Chancellor’s Corner: Why change and innovation are the keys to our future

Published: Aug. 30, 2013

As the new academic year begins, I want to welcome all of you back to the campus community. We have an exciting year ahead – one that promises a remarkable set of changes for the campus that will transform how we do business and in a real sense, who we are.

Last fall in my State of the Campus address, I mentioned how important it was that we embrace a permanent state of change and innovation at CU-Boulder. I believe over the last year, we’ve done just that, responding to a mandate that has come to us from parents, students, taxpayers, the president’s office, the Board of Regents, the governor’s office and, just last week, from the White House.

The good news is that we’ve been on a path toward change and transformation for the last six years via the course we’ve charted with our Flagship 2030 strategic plan. And over the last year, we’ve accelerated the pace of transformation with a number of key initiatives that are altering the landscape of the university.

We launched the Chancellor’s Strategic Advisory Council to help us identify new sources of funding, make innovations in how we serve students, and find ways to improve our reputation in Colorado and around the world, via the strategic advice and counsel of a key group of Colorado leaders.

We unveiled the Office of Performance Improvement under CU professor Jeff Luftig to examine the ways we do work in order to radically change how we do business. The goal here is ambitious: to use the same level of resources while actually improving quality and our level of service to students, faculty, staff and our stakeholders.

We established our Esteemed Scholars program as a way to ensure that the best students in Colorado stake their futures on the value of a CU-Boulder degree. The program is working – giving us a cohort of motivated and successful resident freshmen who have arrived in force on the campus.

We have taken key steps in restructuring how we deliver coursework, from our moves to two new schools of media, communication and information and the sustainable environment, to our first offerings of Massive Open Online Courses (MOOCS). These and other measures will radically transform how we deliver education in the decades to come.

We will soon establish our Office of Industry Collaboration, to forge commercial partnerships with businesses that will extend CU’s intellectual capital and help generate new sources of revenue for the university while spurring more innovation in our research.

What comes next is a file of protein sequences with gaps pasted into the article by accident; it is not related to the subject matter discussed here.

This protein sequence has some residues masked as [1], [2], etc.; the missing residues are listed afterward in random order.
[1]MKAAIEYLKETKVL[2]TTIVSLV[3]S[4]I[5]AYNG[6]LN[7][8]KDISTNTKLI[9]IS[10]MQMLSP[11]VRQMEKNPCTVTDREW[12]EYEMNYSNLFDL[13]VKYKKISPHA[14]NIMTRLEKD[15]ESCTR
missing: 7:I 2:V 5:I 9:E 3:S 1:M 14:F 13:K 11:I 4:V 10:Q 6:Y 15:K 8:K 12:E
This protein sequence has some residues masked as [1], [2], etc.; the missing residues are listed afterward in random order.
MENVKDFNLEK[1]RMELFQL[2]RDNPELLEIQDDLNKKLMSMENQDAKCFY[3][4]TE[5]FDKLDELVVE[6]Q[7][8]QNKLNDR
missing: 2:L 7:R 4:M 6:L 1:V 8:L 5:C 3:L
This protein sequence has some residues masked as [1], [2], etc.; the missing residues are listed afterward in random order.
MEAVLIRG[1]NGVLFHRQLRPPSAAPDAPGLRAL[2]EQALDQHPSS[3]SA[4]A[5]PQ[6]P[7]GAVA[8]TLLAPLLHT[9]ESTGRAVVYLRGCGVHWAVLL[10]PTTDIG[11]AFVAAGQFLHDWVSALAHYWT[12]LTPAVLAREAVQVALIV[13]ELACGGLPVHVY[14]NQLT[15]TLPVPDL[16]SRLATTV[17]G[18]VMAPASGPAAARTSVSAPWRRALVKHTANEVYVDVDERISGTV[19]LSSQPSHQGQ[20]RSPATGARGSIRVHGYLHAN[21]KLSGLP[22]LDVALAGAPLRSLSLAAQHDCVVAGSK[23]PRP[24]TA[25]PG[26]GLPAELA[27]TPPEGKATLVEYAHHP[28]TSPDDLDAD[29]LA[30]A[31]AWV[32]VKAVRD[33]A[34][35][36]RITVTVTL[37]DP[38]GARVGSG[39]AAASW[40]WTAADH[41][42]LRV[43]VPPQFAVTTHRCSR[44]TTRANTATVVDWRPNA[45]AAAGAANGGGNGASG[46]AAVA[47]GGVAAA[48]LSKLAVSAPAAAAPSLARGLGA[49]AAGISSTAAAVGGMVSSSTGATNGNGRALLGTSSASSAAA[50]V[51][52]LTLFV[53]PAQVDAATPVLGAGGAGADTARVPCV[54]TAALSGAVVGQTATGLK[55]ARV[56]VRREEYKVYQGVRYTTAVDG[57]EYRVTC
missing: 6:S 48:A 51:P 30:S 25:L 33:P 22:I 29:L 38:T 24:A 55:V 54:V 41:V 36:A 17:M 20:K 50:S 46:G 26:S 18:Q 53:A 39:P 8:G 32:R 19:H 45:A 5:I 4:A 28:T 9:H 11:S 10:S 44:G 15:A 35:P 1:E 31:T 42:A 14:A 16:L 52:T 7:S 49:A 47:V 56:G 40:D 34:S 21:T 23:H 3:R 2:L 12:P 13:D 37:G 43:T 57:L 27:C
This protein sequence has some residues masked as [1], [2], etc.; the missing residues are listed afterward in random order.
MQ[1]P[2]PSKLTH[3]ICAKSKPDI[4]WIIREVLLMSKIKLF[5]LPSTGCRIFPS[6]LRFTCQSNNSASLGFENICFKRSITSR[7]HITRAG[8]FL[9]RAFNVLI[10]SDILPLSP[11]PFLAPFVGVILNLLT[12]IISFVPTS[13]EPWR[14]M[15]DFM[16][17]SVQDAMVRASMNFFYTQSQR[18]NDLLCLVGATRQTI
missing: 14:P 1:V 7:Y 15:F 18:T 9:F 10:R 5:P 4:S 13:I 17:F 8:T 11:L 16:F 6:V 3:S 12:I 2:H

We have undergone extensive program reviews in some of CU-Boulder’s major operations -  for example, the Office of Information Technology - analyzing how these important functions are serving the campus today, and how they can better serve the campus in the years to come.

We have also begun to review how human resources functions are managed and delivered on the campus.  The first assessment took a broad view, looking at the three offices that provide human resources services to the campus.  Next we will examine how those that perform human resources functions outside of these offices, in the schools, colleges and departments, impact and are part of our human resources structure. 

Our goal is to ensure we are creating the most effective and efficient human resources environment to manage and support one of our campus’s most important assets, our faculty and staff.  We will be communicating more about this project, and about many more important projects, in the days, weeks and months to come.

The message I want to convey in all these efforts is that, again, they mark a new era of permanent transformation for the campus – one we anticipated in forming Flagship 2030, and one whose demands have only accelerated with new economic realities and public expectations.

This transformation will bring us a host of challenges – physical challenges to the infrastructure of the campus – but perhaps more dramatic, challenges to how we think about and carry out our individual work at the university. We will meet those challenges, changing in fundamental ways that will retool our functions, structures, programs and outcomes for the better.

This new state of transformation will require greater teamwork, and a stronger focus on the greater good of the university and on how we serve students, the public and the state of Colorado. I know that our community is up to the challenge, and I look forward to working with all of you in continuing to ensure that CU-Boulder is a leader and an innovator in American higher education, and that our best days are ahead of us.